Page Number In Investment Document:

Has the Conflict Ended?

When did it end?

Why did the conflict end?

Categories of Legislations Involved in the Conflict

Legislations/Policies Involved

Wild Life (Protection) Act, 1972
Section 38V(5) [This section lays down the strict conditions that must be met if there is to be resettlement of Scheduled Tribes or forest dwellers]
Scheduled Tribes and Other Traditional Forest Dwellers (Recognition of Forest Rights) Act, 2006
Section 3(1)(a) [This section recognises the right of forest dwellers to hold and live in forestland under either individual or common occupation, to either live on or cultivate); Section 3(1)(f) [This section grants to forest dwellers rights over disputed land regardless of the nature of dispute]; Section 4(1) [This section vests all forest rights in Scheduled Tribes and other traditional forest dwellers]
Indian Forest Act, 1927
Section 61-A [This section lays down the procedure for summary eviction of unauthorised occupants that has not been followed]
F. No. 12015/13/2010-BCII, Ministry of Social Justice and Empowerment, dated Dec 8, 2011
Page 23, Entry 32 [This entry classifies Gujars as OBCs]
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    Lorem ipsum dolor sit amet, consectetur adipiscing elit. Suspendisse varius enim in eros elementum tristique. Duis cursus, mi quis viverra ornare, eros dolor interdum nulla, ut commodo diam libero vitae erat. Aenean faucibus nibh et justo cursus id rutrum lorem imperdiet. Nunc ut sem vitae risus tristique posuere.

Whether claims/objections were made as per procedure in the relevant statute

What was the claim(s)/objection(s) raised by the community?

What was the Decision of the Concerned Government Department?

Legal Processes and Loopholes Enabling the Conflict:

Non-implementation/violation of FRA

Scheduled Tribe status or lack of status

Legal Status:

In Court

Status of Case In Court

Pending

Whether any adjudicatory body was approached

Name of the adjudicatory body

Name(s) of the Court(s)

High Court of Uttarakhand, Supreme Court of India

Case Number

WPPIL No. 79 of 2020, WPPIL No. 140 of 2019

Main Reasoning/Decision of court

In 2018, the Uttararakhand high court held that the Van Gujjars were a threat to wildlife and that the state government's proposal to rehabilitate them was against public policy. It noted that rehabilitation policies are meant to be directed towards those who are compulsorily displaced or who lose their land due to natural calamities and, thus, the Van Gujjars are not entitled to such rehabilitation as they are encroachers. However, in 2020, the court observed that the Van Gujjars have rights in law that need to be protected and that they not only require legal protection but should benefit from the law as well. In this spirit, it directed the state to constitute a committee to help the Van Gujjars. It ordered the additional advocate general to submit a proposal regarding the constitution and scope of the committee and the extent to which an inquiry would be done by the committee.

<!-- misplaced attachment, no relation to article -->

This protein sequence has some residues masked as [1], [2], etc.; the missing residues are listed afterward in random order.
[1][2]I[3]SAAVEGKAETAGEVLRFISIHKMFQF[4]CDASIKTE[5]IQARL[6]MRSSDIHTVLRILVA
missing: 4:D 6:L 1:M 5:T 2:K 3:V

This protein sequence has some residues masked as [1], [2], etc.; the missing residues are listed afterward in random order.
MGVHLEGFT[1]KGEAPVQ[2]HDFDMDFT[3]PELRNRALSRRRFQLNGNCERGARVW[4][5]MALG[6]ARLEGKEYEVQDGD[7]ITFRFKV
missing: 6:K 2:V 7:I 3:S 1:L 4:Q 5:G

Major Human Rights Violations Related to the Conflict:

Physical attack

Raid/break-in/theft

Whether criminal law was used against protestors:

Reported Details of the Violation:

In May 2015, forest department officials entered Tumadiya Khatta, a village situated in Ramnagar area, on the fringe of the park. They destroyed the huts and crops of the forest dwellers and assaulted women.

Date of Violation

Location of Violation

Tumadiya Khatta, Ramnagar

Nature of Protest

Advocacy (for inclusion in courts)

Development of a network or collective

Involvement of national and international NGOs

Government Departments Involved in the Conflict:

Forest department, National Tiger Conservation Authority

PSUs Involved in the Conflict:

Did LCW Approach Government Authorities for Comments?

Name, Designation and Comment of the Government Authorities Approached

Corporate Parties Involved in the Conflict:

Did LCW Approach Corporate Parties for Comments?

Communities/Local Organisations in the Conflict:

Van Gujjars of Sunderkhal, Van Gujjar Kalyan Samiti

Resources Related to Conflict

  • News Articles Related to the Conflict:
  • Documents Related to the Conflict:
  • Links Related to the Conflict:

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Updated By